PROANTHOCYANIDINS: RESVERATROL, GRAPE SEED EXTRACT AND PYCNOGENOL
THE WINE WHEN IT’S RED
by Lynn Hinderliter CN, LDN
Proanthocyanidins, Resveratrol and Pycnogenol are not snappy words, I agree, but we would do well to know and pay attention to them , particularly when it comes to its presence or absence in our diets! These are the molecules which are responsible for the pigmentation in the fruits and vegetables we eat, the carrots, the broccoli, the berries and grapes, present in high concentrations in red wine and red grape juice.
Most of us are familiar with the term “the French Paradox”.
This refers to the surprise of dietitians and scientists when confronted with the fact that, although the French in many cases eat diets which are extremely high in fat, the rate of heart disease and cancer does not reflect this excess. Many scientists have now come to believe that the flavonoids (of which Proanthocyanidins are one) in red wine provide the antioxidants which give this unexpected protection.
|Dr. John Folts M.D., at the University of Wisconsin Medical School, has been focusing on the connection between grapes and heart disease. His research has suggested that grapes may have a more protective anti-clotting effect than aspirin – the figures showed that aspirin and red wine both had anti-clotting activity of 45%, but then went on to show a whopping 75% effect from ordinary grape juice!|
This is great news, because while no one wants to be encouraging people to drink regular amounts of alcohol for fear that they might succumb to the negative effects that alcohol sometimes has, the beneficial effects of wine cannot be denied. Now, we have many alternatives: we can eat plenty of grapes (be aware that commercial grapes are likely to be contaminated with many different pesticides, so wash them well!), make our own grape juice, buy commercial grape juice, take capsules of grape extracts, take capsules of red wine extract, or drink moderate amounts of red wine.
The antioxidants these fruits contain have other potential benefits besides the effect on blood clotting: they protect collagen and elastin in the skin, and we are now seeing some cosmetic creams containing Pycnogenol, for example. I have tried one, and found it very effective. They also stabilize capillary walls, helping with micro-circulation, and showing possible benefits for varicose veins. A Dutch study followed 552 men for 15 years, tracking the incidence of stroke and correlating that with their intake of flavonoids. He found that men with the highest intake of flavonoids had 73% fewer strokes than men with low intake. (This being a Dutch study, the sources of the flavonoids were black tea and apples).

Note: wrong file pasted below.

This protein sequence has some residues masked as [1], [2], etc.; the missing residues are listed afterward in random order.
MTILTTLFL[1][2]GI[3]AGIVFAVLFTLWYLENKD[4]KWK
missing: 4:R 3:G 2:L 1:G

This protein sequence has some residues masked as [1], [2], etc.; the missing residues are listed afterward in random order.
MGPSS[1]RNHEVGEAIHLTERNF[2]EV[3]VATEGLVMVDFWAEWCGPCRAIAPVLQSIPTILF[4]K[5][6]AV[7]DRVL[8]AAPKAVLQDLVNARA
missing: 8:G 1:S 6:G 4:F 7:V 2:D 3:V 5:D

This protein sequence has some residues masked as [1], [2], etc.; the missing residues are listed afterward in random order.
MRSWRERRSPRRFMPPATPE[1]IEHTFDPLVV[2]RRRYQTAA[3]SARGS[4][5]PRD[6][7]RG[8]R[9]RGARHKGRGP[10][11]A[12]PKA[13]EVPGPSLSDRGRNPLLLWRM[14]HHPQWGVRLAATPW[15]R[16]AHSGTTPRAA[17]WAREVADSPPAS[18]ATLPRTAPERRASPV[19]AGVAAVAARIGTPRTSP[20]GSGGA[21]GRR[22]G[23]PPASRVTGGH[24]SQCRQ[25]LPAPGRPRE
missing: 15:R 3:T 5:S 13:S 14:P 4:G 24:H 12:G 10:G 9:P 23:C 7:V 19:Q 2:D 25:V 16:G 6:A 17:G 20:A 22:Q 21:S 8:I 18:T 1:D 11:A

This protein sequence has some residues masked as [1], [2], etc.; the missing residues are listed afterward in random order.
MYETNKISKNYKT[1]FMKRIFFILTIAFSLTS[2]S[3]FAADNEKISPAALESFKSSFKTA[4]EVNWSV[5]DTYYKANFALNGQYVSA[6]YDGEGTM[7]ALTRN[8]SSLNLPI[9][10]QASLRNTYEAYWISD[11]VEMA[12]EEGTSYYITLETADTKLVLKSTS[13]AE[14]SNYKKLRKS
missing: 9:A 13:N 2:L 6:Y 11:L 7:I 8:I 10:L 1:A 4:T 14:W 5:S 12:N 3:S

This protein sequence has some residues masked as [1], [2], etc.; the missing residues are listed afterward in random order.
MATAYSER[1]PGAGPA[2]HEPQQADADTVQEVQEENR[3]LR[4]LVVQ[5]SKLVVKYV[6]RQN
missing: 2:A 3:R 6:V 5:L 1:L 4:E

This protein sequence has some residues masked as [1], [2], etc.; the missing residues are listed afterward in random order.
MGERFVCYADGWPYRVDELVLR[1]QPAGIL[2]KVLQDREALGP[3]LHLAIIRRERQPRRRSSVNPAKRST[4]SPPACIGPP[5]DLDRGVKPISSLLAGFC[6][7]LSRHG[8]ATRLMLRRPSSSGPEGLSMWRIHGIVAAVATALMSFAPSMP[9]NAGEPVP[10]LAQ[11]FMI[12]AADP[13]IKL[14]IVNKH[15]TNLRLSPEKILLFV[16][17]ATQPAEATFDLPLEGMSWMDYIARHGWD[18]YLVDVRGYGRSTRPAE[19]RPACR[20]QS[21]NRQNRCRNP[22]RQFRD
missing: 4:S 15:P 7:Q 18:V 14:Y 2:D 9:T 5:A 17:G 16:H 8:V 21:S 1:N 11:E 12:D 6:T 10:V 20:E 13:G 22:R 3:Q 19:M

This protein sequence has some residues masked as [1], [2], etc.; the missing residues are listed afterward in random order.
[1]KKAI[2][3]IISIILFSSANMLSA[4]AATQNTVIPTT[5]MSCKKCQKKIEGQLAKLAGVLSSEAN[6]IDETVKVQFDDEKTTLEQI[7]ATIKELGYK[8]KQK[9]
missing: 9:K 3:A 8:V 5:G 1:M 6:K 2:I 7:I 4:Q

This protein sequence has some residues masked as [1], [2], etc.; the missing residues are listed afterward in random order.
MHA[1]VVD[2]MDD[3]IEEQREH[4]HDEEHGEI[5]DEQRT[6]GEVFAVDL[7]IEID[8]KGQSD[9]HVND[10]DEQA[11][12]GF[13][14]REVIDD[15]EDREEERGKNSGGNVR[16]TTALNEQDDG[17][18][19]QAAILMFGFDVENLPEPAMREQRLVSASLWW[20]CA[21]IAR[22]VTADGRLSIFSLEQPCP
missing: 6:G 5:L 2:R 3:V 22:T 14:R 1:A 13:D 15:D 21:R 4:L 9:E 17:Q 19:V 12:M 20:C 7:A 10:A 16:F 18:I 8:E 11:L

There has recently been much anecdotal evidence about the effect Proanthocyanidins have on allergies, a use for them that is already widespread in Europe: they appear to block the production of histamine and to the extent that allergies are involved in ADHD, this may provide a possible explanation for their successful use in that problem.
PYCNOGENOL is available from two sources, the French Maritime Pine, and Grape Seeds
both developed by Dr. Masquelier. Much of the impressive research, however, has been done using the Pine source. I leave it to you, therefore, to decide whether to go for the proven but more expensive Pycnogenol, or the less proven, less expensive but frequently effective grape seed extract, also sometimes called OPCs.